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High-tech firms seem to be playing up lust and romance to get attention and subscribers.
By Phillip Swann tvpredictions.com
Washington, D.C. (February 9) -- Do you like sex with your technology?
Well, if so, this month has been a smorgasbord for you.

TiVo, the Digital Video Recording service, reported on Monday that the most replayed Super Bowl commercial was the GoDaddy.com spot which featured the t-shirt strap worn by a full-figured young woman popping off her shoulder. (One has to assume that the spot was also the most "paused" moment during the game.) Later in the ad, the buxomy brunette (Candice Michelle, pictured) performs a titillating circle dance while "testifying" in front of a mock government committee. In a press release describing the commercial's impact on its audience, TiVo used the word "Sexy" in the headline and "sex" in the lead. The TiVo release was picked up by dozens of newspapers and wire services.

* Verizon Wireless, the cell phone company, has launched a new video service for its mobile phones. Called V Cast, this week's episode, The Sunset Hotel, features a hotel bartender who falls hopelessly in love with a hotel prostitute. The Verizon 3G-capable VX8000 phone, which is required to view the room service relationship, costs $199.99 after a $70 rebate with a two-year customer agreement. But wouldn't it make a great Valentine's Day gift?

IDG News Service reports that adult filmmakers are gearing up, if you will, for the new High-Definition DVDs, which are expected to be available late this year. The porn industry says the new discs, which will offer a picture dramatically clearer than today's DVDs, will provide a new uplifting experience for the viewer. "Already about 40 percent of our titles are shot in HD and we plan to continue making the move," said Bob Christian, of Adam & Eve Productions, a leading adult studio.

* Adelphia, which was once one of the most conservative companies in the country, announced that it will begin offering triple-X adult films on its Video on Demand service. The company, which is up for sale, is the first cable operator in the nation to offer such hard-core adult material. However, analysts say that the move will not hurt the company's attempts to find a buyer.

* Comcast will launch a "Dating on Demand" service nationally on Valentine's Day. Cable viewers will be able to pick a potential mate from a menu of videos submitted by eligible bachelors and bachelorettes in their area. "Dating was a natural evolution" for VOD, Comcast's On Demand general manager Page Thompson tells USA Today.

What is going on? Or, to put it more directly, what is coming off? Are today's TV technology companies using sex to sell their new devices and services?

One word answer: Yes!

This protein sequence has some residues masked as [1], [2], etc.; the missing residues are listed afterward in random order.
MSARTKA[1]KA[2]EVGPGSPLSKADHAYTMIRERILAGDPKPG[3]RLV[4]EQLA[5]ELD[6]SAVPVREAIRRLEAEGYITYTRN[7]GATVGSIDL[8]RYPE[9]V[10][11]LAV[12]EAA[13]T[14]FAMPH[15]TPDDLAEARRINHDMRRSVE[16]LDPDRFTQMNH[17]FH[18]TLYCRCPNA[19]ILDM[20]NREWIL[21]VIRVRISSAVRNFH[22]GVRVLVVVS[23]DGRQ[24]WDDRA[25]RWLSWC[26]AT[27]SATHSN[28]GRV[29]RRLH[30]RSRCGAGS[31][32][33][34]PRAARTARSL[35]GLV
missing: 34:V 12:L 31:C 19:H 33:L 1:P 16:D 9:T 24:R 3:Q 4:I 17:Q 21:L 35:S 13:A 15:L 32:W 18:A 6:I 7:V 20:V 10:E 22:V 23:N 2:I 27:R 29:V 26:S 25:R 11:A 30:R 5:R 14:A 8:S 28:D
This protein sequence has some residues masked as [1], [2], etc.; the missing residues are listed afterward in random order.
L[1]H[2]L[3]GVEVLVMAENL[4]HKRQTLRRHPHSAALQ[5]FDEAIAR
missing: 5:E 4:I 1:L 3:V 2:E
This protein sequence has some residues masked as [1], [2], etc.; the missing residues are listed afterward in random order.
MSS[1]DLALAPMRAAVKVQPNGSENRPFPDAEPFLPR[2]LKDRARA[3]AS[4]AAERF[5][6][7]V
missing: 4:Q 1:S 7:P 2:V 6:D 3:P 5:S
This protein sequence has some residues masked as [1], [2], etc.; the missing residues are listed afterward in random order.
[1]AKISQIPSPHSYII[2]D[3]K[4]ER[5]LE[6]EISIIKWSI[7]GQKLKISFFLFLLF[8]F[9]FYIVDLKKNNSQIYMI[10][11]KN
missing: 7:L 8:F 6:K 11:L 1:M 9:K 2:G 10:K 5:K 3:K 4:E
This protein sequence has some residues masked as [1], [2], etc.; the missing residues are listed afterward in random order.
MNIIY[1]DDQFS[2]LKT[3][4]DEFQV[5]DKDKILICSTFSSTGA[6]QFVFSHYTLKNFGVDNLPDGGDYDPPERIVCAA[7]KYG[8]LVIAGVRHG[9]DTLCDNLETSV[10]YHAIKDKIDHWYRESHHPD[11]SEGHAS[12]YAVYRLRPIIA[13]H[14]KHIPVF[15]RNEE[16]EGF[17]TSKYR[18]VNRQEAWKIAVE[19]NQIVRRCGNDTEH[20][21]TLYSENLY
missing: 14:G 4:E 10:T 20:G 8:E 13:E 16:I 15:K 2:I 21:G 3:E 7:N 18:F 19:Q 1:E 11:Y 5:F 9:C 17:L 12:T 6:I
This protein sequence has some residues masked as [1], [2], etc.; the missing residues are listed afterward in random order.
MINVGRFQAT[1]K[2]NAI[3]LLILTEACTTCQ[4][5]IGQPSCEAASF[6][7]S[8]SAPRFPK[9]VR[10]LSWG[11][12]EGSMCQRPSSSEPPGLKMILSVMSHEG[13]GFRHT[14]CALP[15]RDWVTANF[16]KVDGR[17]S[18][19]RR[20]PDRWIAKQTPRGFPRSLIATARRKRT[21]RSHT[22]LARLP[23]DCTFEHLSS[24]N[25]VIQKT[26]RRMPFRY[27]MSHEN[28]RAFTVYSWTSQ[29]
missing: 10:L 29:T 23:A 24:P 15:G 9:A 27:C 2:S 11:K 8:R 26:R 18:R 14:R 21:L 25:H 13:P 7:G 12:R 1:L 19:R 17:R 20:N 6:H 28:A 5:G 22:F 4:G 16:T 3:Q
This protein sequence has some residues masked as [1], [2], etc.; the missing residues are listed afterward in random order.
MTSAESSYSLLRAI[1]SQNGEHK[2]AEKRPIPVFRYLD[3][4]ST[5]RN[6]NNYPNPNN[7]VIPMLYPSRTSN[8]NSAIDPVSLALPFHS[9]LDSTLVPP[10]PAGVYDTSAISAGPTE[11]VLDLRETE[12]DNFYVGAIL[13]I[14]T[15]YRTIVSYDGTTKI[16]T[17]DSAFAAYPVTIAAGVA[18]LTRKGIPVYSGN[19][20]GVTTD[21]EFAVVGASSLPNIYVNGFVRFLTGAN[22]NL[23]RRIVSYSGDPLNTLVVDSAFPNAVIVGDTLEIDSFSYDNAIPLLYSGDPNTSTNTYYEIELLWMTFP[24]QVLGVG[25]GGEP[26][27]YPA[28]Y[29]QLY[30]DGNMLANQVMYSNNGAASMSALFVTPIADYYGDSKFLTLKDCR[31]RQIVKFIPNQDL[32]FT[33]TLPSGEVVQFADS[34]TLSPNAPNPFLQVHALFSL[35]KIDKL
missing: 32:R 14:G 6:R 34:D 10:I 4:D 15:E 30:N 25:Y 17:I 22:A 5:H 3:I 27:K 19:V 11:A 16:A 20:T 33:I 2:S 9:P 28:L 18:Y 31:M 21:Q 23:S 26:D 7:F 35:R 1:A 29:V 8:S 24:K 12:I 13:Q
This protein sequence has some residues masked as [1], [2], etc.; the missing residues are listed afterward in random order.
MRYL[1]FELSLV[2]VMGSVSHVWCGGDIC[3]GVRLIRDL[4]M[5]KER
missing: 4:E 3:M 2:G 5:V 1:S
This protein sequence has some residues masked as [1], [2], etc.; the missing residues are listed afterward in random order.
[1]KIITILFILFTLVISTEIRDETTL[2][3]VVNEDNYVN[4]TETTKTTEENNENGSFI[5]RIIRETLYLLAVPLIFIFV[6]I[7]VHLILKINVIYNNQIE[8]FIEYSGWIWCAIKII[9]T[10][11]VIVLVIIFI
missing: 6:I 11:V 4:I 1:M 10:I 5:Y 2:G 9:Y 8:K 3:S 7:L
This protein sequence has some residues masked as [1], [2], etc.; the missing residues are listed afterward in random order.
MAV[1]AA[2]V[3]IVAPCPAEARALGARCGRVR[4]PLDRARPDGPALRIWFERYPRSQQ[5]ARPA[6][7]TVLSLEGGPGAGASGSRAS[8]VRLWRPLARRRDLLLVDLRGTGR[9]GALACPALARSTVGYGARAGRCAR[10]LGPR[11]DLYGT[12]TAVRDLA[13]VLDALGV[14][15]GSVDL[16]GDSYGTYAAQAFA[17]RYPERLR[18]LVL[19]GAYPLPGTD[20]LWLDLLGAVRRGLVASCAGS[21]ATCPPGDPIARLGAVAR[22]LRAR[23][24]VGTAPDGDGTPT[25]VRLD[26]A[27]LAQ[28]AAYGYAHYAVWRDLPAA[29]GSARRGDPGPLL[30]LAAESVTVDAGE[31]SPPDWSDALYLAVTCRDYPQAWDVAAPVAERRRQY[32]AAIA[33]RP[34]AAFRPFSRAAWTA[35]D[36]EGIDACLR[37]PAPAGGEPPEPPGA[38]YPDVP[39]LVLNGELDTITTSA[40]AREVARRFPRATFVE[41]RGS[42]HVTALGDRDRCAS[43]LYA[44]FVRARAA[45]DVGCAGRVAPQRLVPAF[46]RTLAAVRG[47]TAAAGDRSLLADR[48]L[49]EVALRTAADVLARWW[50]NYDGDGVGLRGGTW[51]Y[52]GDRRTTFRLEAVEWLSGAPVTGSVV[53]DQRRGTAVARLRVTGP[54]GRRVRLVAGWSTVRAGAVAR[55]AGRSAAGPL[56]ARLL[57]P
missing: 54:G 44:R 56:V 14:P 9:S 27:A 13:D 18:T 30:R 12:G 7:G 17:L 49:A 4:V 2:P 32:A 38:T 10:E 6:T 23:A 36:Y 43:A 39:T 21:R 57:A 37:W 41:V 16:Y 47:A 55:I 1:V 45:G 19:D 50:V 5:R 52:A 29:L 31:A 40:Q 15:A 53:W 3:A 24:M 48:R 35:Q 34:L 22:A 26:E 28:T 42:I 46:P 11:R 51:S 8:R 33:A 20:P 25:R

And it's not a new phenomenon.

Anonymity

For years, the TV technology industry has sold new services by playing up their sexual aspects. In the 1980s, for instance, the cable TV industry attracted early adopters with a liberal dose of adult fare. For the first time, home viewers could watch porn without going to a theater -- or a seedy video store where the movie could be rented. Cable's anonymity factor was a big selling point with adult fans.

In the 1990s, the satellite TV industry took a page from cable's playbook and offered even more adult channels.

In recent years, sex has been used to sell new High-Definition TV channels, such as HDNet and INHD. HDNet, which was co-founded by Dallas Mavericks owner Mark Cuban, features a Monday lineup of bikini-clad babes rolling around the beach in crystal-clear high-def. It may not be porn, but it certainly sells. Over on INHD, a high-def channel found on most cable lineups, boy-toy Anna Kournikova is featured in skimpy black tennis outfits while playing in something called World Team Tennis. The channel often runs commercials highlighting Ms. Kornikova's most apparent charms.

Whether it's Kournikova or porn-a-kova, sex sells when it comes to new TV technology. And there's a good reason why. Despite what some analysts say, this is not a tech-savvy nation. Most people are afraid to give new technology a try. However, if the new device or service appeals to a base desire, such as sex or greed, the desire can overwhelm the fear. Consequently, I predict that you will see more companies using sex to sell their services.

Why?

Because it works.

It's why Verizon, which features the grandfatherly James Earl Jones in spots for its already established wireless service, is now using a call girl scenario to sell its new video service.

The company clearly understands that titillation can trump timidity.
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